Where I Write

I’m a bit of a homebody. My favorite weather is rainy. I like cheap coffee’s and expensive teas. My preferred pet is a over-sized, super cuddly cat. When left to my own devices I am likely to turn my couch into one big nest where I can curl up and never leave.

Okay, not never-never, but pretty darn close.

You’d think that this quirk of mine would lend itself easily to writing. Newsflash: it doesn’t. From the sanctity of my nest I can read just a couple more chapters of that paperback I picked up. I can play my DS or watch another episode on Netflix. Seriously though, whose gotten anything done since the invention of Netflix?

So, when I get into a writing rut I have to get out and write.  I hit up all the normal hotspots for literary hopefuls. The local library, the bookstore, the coffee shop and panera bread. But my all time favorite is a family owned burger joint called hotrodders.

The decor is throwback fifties Americana with sparkling red booths that tend to sag in the middle. Their wifi connection is liable to go out when new customers pop in the door. The checkerboard floor is in constant need of sweeping and on the right day you can catch the family in the middle of a scwabble.

So why do I go there? Because they handmake the buns for their burgers, the cook is a certified chef, and the entire family welcomes me by name with my favorite drink. I never feel like an intrusion no matter how long I linger.

Okay, it’s more than that. The entire atmosphere is ripe for personalities and people. It never feels like you are walking into a restaurant. It feels like to are walking into a families kitchen to sit down and enjoy a meal. The owners know a good portion of the community and offer military and law enforcement a discount on their food. There are just so many kinds of people who come through here…it’s hard not to get inspired by them.

As I sit here two gentleman have come through the door. They smell of paint and sweat and the musk of rain. One is slim, the other is fat. The slim one has the dark weathered look of a man who spends a great deal of time in the sun. His bleached hair hands around a slender and worn face. The sleeves of his pink floyd t-shirt are just short enough to reveal the ink of old tattoos.

The larger man keeps tugging at his pants. His wide legged posture takes up a great deal of limited space and his companion is forced to stick his legs under his own chair. The ash brown curls around the fat mans face are short enough that they turn his head into a perfect ball shape.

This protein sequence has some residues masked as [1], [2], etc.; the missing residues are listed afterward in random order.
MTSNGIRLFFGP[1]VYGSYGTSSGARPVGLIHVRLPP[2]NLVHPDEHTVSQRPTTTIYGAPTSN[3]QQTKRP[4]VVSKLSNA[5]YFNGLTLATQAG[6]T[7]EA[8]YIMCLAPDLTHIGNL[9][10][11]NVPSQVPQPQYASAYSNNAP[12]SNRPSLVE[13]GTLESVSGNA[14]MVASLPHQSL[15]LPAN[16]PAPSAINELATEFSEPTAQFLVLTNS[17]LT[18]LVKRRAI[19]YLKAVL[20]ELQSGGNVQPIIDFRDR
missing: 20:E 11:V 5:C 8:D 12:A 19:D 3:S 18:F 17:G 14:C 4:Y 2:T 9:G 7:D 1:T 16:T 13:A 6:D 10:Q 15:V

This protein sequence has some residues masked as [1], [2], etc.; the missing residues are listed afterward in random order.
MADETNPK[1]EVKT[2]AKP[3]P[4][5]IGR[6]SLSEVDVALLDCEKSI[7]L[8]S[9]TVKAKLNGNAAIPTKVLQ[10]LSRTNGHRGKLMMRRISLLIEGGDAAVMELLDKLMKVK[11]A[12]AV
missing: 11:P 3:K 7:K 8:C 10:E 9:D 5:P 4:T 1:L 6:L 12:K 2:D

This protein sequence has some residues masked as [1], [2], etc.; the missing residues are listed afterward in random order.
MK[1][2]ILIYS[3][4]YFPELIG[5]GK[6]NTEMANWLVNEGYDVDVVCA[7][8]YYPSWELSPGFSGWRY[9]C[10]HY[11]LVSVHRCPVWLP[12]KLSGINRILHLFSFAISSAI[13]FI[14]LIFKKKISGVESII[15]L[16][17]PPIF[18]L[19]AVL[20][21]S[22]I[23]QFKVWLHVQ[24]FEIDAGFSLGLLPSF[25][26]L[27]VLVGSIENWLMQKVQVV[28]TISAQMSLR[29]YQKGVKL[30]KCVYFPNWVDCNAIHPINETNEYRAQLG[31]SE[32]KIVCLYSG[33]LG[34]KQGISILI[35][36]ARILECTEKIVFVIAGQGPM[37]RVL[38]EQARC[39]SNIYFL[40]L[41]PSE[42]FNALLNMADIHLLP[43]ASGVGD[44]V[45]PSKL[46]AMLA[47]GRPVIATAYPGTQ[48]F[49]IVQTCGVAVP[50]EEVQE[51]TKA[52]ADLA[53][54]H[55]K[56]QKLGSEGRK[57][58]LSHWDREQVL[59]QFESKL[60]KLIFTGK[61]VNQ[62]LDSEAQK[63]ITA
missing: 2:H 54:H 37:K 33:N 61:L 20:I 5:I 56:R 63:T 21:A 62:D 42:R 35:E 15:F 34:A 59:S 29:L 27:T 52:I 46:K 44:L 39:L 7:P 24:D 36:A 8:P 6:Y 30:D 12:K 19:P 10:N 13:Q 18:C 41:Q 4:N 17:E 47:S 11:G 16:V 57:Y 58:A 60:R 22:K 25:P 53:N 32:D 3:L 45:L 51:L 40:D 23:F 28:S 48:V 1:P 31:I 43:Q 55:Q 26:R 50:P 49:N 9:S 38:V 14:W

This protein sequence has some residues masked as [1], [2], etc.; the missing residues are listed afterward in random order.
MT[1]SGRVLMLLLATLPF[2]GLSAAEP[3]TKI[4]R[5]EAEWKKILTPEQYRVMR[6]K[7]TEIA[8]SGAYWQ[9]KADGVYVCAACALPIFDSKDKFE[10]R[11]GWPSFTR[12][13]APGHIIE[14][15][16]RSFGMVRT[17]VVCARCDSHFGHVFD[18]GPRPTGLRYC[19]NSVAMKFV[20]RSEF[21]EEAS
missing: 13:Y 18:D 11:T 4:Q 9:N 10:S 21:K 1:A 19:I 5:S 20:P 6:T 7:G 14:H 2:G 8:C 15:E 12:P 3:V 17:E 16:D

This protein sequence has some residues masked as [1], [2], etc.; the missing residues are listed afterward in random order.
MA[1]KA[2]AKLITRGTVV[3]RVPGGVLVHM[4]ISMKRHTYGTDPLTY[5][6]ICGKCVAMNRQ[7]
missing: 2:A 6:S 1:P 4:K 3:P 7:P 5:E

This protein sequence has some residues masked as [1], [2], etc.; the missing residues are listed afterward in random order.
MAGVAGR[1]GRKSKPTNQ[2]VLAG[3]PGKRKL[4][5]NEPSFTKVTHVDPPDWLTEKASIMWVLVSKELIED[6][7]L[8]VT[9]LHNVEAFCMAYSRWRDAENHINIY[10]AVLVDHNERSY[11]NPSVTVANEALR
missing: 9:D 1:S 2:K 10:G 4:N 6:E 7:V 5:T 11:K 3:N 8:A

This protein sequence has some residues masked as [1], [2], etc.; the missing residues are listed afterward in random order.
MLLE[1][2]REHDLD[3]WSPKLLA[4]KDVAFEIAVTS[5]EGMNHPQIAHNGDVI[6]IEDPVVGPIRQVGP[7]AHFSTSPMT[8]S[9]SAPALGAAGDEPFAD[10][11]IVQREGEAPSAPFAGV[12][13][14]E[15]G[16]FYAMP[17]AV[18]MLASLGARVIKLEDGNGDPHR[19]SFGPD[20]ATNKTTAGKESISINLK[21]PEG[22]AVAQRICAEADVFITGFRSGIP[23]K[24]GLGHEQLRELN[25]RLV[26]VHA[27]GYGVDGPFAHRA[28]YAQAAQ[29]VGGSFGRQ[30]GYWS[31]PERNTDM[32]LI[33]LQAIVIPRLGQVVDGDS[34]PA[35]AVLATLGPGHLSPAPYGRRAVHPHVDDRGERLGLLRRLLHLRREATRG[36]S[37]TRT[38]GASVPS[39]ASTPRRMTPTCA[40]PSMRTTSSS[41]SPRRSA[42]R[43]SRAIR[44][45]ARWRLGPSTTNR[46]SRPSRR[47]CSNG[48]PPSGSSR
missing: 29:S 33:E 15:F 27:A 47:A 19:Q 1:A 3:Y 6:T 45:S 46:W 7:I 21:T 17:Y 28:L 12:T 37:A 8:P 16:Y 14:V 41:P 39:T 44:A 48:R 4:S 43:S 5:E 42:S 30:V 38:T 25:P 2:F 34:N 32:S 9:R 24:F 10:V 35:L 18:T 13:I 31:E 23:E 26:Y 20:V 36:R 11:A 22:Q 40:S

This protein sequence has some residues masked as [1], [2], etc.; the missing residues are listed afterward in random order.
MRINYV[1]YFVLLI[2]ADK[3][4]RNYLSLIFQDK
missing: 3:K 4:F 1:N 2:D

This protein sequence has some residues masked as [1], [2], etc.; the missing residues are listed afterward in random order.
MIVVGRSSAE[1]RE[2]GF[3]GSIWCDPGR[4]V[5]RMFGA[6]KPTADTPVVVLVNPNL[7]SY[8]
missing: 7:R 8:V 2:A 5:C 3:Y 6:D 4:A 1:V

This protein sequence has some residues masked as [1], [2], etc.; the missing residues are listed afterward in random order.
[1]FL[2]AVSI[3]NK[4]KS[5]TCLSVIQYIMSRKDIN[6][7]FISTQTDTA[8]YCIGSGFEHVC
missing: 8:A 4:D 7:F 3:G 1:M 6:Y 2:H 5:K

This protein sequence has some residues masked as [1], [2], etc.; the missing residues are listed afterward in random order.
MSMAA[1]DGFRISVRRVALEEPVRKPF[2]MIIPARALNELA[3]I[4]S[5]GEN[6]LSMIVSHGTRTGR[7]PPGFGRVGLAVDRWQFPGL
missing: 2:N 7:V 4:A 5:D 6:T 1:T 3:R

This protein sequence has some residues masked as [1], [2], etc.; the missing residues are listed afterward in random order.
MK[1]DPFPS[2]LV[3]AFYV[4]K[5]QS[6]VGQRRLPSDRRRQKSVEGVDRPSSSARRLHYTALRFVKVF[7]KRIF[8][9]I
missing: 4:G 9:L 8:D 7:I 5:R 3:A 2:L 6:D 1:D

They talk about the old ladies house they just got done painting.

There is a good chance I will use these two in a story somewhere along the line. I’ve already added their descriptions to my notebook and will tug at that when I need someone interesting…

I guess what I’m saying is that this place inspires me and for all my writers out there I encourage you to find your place. Just don’t take this one. It’s mine.

Literary Elitistism

I dislike literary elitism. No, I am comfortable enough to say I that I loathe it. There is not point to it. No one has any right to pass judgement on the books that inspire someone else’s happiness.The fact is, I hear it all the time. Heck, I’ve even been guilty of it.

I bring this up today due to a recent personal experience.

I found the most incredible used bookstore a few weeks back. It’s just under 200,000 books packed into 800 square feet of literary bliss organized by genre. From the moment you walk in you wonder if you are overwhelmed or dead…maybe both.

My first visit was two hours of wandering around going ‘whoa’ as I struggled to figure out what to spend my rather minuscule funds on. I made friends with the owner and we talked for an hour about the pros and cons of running an independent bookstore. She confided that she wasn’t sure how long she’d be open. She’d made less in the past year than she had in the previous few. It was disheartening to hear since I had so recently fallen in love.